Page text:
13 Sep

The gigantic looking-glass in Hades shimmered, and Bernard looked away from it. He was shaking like a fig-leaf even in death, for dead he most certainly was, and he was being given a conducted tour of episodes from his own life by the Devil himself, reflected in glorious emotional colour in the huge mirror.
“I don’t like it,” he whimpered, “I was in real trouble that day because I was a dirty, filthy little boy. And Mr Torrid told my mum all about it, and she punished me as well, when I got home. And she could be fierce, you know.”
“It was the way of things back then,” sighed Satan. “The number of times I’ve heard that story … punished at school for some minor misdemeanour and then the punishment repeated at home… but not everyone treated so harshly set about wasting their lives as a result. And you have. That’s why you’re here.”
“I don’t want to be here,” whimpered Bernard.
“Tough,” growled the Devil.
Bernard turned to go. He’d seen enough in that mirror and had enough of a memory of bad times not to want to see any more of them replayed in agonising accuracy.
“What about your sweet little grey-haired granny?” crooned Satan, pulling him back.
“Granny Frost?” asked Bernard.
“The very same.” The Devil allowed the closest thing to a smile cross his face since the creature called Death had brought Bernard to this sulphurous anti-paradise.
“What about her?” asked Bernard. He had been with her when she died and the image was still carved into his memory as if it was on an immoveable rock. He had been fond of her … what boy wasn’t fond of his granny? But she’d meant more than just a kindly old granny. She was the only person to ever show him any affection. Even as a boy he’d known that.
And the gigantic looking-glass shimmered again, like dense fog on a breezy day, and slowly cleared.
Then Granny Frost emerged from the swirling mists. She was lying on her bed, an ancient iron-framed affair piled high with blankets and a very old-fashioned quilt. She was sitting up with pillows arranged so that her head was supported and couldn’t fall backwards or sideways. Bernard remembered the scene so well and here, amidst the murky fumes of hell, it seemed so incongruous.
Then he saw himself,aged eleven, walk towards her bedside, white shirt, school tie, smart grey shorts properly creased. He’d just started at Grammar school and wasn’t entirely happy there. He needed to tell someone about it, the way sadistic teachers seemed to punish at random, all the cruelties of life imposed on so young a boy.
“I’m here, granny,” the boy Bernard said. “I need to talk to you.”
She looked up at him and almost smiled, then closed her eyes. Suddenly it crossed hs mind that she didn’t look too well.
Granny Frost had been the one person who he knew with a certainty loved him. His parents didn’t and as he stood by her bed, aged eleven, he found himself praying inside his silent head that she would be all right. That she wouldn’t die.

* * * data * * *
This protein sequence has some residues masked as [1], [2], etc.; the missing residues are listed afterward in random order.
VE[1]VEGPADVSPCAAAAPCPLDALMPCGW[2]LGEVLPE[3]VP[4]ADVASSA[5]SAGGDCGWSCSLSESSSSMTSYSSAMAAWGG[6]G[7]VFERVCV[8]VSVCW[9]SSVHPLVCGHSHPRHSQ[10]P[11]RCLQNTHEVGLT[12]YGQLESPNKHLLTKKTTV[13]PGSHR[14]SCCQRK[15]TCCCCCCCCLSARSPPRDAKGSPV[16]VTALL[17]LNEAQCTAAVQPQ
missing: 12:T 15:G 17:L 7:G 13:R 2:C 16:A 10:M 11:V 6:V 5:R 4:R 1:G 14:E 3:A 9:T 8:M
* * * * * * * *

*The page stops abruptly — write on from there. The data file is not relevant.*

But, “I’m dying, Bernie,” she whispered, her voice a painful gasp accompanied by tiny blood-stained coughs as she confirmed his fears.
“Don’t, granny,” the boy by the bed demanded. “Don’t … I need you!”
“I’m off to Heaven,” she gasped. “I’m sorry, Bernie, but I’m very sick and near the end. I’ll be going to Heaven, and it’s in Heaven that I’ll wait for you. You will be a good boy, won’t you? You will stay free from sin? If your hands are idle you won’t listen to the devil and do his work, will you? For everyone knows the devil finds work for idle hands to do…”
“I’ll always be so good, granny,” he sobbed. And he meant it. He had then and he always had. He wasn’t going to wreck his entire time in Eternity by slipping needlessly into sin…
The spirit (or whatever it was) of Bernard caught his breath.
On the bed in the looking-glass the image of granny Frost suddenly lay still, became motionless, stopped breathing, the painful gasps became silenced. He remembered the first time when, as an eleven year-old, he had watched that precious old woman pass away, and he felt the same now. It was as if a cold hand had lowered an icy blanket into his head and numbed his mind.
The image in the mirror faded to mist and he looked beseechingly at Satan.
“What went wrong?” he asked. “She said the would meet me in Heaven. I remember it so well, like she said it only yesterday, and I’ve spent all my life doing the right thing, never falling into the trap set by Eve in the Garden, because I’ve always known that granny would be waiting for me.”
“You do know what went wrong,” growled the Devil. “Haven’t I made that much clear to you already? You, along with every mortal being, have one thing to do in life, if it’s possible, and that’s to pass what you can into the future. And besides learning and thoughts and hopes and dreams it includes your genes. Because it is the future that will determine your worth, not silly notions of morality and sin. You have committed the ultimate sin. You have failed every test. And when you died, an elderly man, your seed was still unspent – and it was good seed. It could have been one tiny brick in the wall of tomorrow, but you kept it to yourself because of some silly notion that spreading it is sin. And worse. You had a brain, an intellect, and evolved thoughts, and some of them should have been shared too. But no. Your life became a closed thing, afraid of sin and afraid of contact with others. There was nothing from your entire life that could benefit the future, yet you took what you could from the past.
“You, Bernard, have been the ultimate sinner and that’s why your granny isn’t waiting for you. She’s seen your life and knows how painfully useless you’ve been. She knows that you’re here, and why. After all, it was her idea!”
©Peter Rogerson 13.09.16


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